TITLE: Simon and the Miniature Treasure Chest (Part 2) 5/8/20017
By Richard McCaw
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While Simon waited on Jamie to come, he followed Edgie back to the front porch. He tried to watch him tidy up the go-cart, but every time Edgie picked up nails from the tiles, he saw cents. All he could see were his twenty-three dollars. He thought of chocolate sundaes and his mouth watered as he thought of the what he would buy, if ever he got back that money!
A broad smile spread across Edgie’s lanky face as he gloated over his handiwork. Soon Simon heard the hum of a VW engine as it shut off and the squeaking of the front gate. His heart skipped a beat. Edgie grabbed his go-cart and his slim form disappeared stealthily into the front room.
Jamie, short, fat and wearing a pleasant smile appeared closing the gate behind him, dressed in the finest suit Simon had ever seen. He walked with a carefree gait up the paved garden path, swinging a blue traveling bag in one hand. Simon hurried down the stone steps to meet him.
"Jamie!" Simon breathed. He grabbed on to his arm. A scent of flowers surrounded him.
"Hey!" exclaimed Jamie.
"You're going to the Ocho Rios!" Simon stated tensely.
"Course!" muttered Jamie, eyeing his arm.
"I want my money, now!" Simon blurted out.
"It's only for a few days, Simon!" Jamie tried to sound calm, but his quick breathing betrayed his stifled anger. "Let go my arm!" He tried to wrench free his arm.
"You can't get away this time!" Simon declared, tightening his grip.
"Let go, Simon!" Jamie screamed, opening his small mouth and pulling as hard as he could.
Simon threw his arm around his neck and squeezed his neck in the crook of his arm, and both tumbled on to the grass.
"Let go!" Jamie screamed even louder. "You're dirtying my clothes."
"Give me my money! Give me my money!" Simon began to chant.
"O.K!" sighed Jamie. But Simon continued to chant and held him by the scruff of the neck.
Just then, Edgie came running down the steps. "What's this?" Edgie said, and bending down, tried to part them.
Simon still held on. "Where's my money?"
“You’ll get it," Jamie breathed hard.
Simon hesitated. "On your honor!" Simon growled.
"On my honor!" mumbled Jamie. Then, Simon let him go and they stood up looking at each other. Jamie grinned widely from ear to ear revealing his evenly pearl-shaped teeth. Then he reached for his bag on the ground. From between folded shirts and jeans, bottles of perfume, and a bag of biscuits, he took a golden miniature treasure chest.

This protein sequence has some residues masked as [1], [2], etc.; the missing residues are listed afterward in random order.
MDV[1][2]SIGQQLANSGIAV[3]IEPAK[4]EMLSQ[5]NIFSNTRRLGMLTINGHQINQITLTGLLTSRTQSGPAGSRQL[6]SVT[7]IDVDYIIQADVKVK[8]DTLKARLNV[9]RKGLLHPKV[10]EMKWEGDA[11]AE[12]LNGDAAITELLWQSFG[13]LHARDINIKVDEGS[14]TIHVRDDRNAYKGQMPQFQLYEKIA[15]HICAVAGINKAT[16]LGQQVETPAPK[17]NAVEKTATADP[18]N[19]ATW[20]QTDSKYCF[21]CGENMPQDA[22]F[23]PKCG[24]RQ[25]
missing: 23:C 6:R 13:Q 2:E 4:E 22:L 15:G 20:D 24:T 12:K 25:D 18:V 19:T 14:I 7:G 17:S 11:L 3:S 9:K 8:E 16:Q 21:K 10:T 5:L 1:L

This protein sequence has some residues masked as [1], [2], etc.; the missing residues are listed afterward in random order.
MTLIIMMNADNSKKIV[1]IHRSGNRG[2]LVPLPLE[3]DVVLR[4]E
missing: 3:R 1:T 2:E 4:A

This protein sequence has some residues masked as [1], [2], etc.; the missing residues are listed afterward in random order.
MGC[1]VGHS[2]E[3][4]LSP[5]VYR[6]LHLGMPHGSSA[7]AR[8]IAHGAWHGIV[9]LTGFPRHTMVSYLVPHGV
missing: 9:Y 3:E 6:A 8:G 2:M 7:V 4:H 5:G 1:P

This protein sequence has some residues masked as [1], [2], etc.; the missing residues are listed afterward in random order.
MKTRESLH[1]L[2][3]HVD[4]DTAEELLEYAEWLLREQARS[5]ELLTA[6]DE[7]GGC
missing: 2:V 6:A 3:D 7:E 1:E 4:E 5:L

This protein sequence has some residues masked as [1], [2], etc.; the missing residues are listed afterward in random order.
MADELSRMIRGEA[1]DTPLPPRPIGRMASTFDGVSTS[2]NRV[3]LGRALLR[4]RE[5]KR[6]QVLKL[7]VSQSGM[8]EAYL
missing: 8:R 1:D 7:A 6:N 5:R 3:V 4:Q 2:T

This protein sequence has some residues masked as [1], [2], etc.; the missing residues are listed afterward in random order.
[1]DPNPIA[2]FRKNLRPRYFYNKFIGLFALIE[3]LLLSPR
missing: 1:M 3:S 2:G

Simon's eyes sparkled. He grabbed it away from him.
"There now!" grinned Jamie. He brushed grass from his suit and backed away towards the gate, clutching his bag.
Suddenly, Edgie turned to Simon: "Open it, Simon!"
Simon looked up like a flash to see Jamie with one hand on the gate latch. "Give me the key, Jamie!" shouted Simon, and began to run towards him.
Jamie chuckled. "You want the key?" he laughed dangling a key in the other hand. "Catch me if you can!" and darted through the gate.
Simon raced towards the gate, followed quickly by Edgie. When he came on to the road, Jamie was climbing into the VW still dangling the key over his head as the car began moving off. Then, the car slowed down. Suddenly, he threw it into the air over the fence.
"Jamie!" screamed Simon. He darted back past Edgie through the gate to where he thought the key had fallen. Then they both began hunting for the shiny glint of the key. They pulled grass, kicked stones and pulled more grass out of the way. Simon breathed angrily. Suddenly, his eye caught the gleam of something shiny in the pathway of the steps. "What's that?" he said, and hurried to pick it up. Edgie came up behind him. Simon smiled.
"Here it is!" he said triumphantly, holding up the key. It flashed in the evening sun. Clutching the chest against his stomach, he tried to fit the key into the hole. Edgie bent over anxiously watching. But it did not fit. He tried it another way. It was a twisted key. Then, his face fell.
"Is this one of Jamie's stupid jokes?" Simon asked angrily. "I'm not laughing!" Finally, after trying it again several ways, he threw the key to the ground and could not help the tears streaming down his coffee-colored face. Then, he ran up to the verandah and grabbed the hammer Edgie had been using. "I didn't want to break the lock like this," Simon said reluctantly.
"It's the quickest way, Simon," said Edgie.
Simon held the chest once more against his knee and tapped the tiny lock as gently as he could, and it snapped. Then, he pulled off the lock and opened up the chest. But all he saw were small white limestones, as tiny as marbles, and he lifted them out one by one, hoping against hope that perhaps, just perhaps, underneath everything would be some of the money he had taken so long to save. But as he flung each stone away from him into the grass, the anger inside him seemed to rise to a great height, and he came to the very last stone...and there was nothing. Not even one little cent left.
"Sorry, Simon!" said Edgie, and headed up the steps toward his go-cart.
Simon turned sadly away without saying a word. Edgie took the chest from him and stared inside unbelievingly and handed it back. Simon walked with tears streaming down his cheeks out down the rest of the garden path, through the open gate and on to the road and headed for home.
It was a hard lesson to learn. But how could he forget it? His mother had often warned him about keeping company with the wrong kinds of friends.
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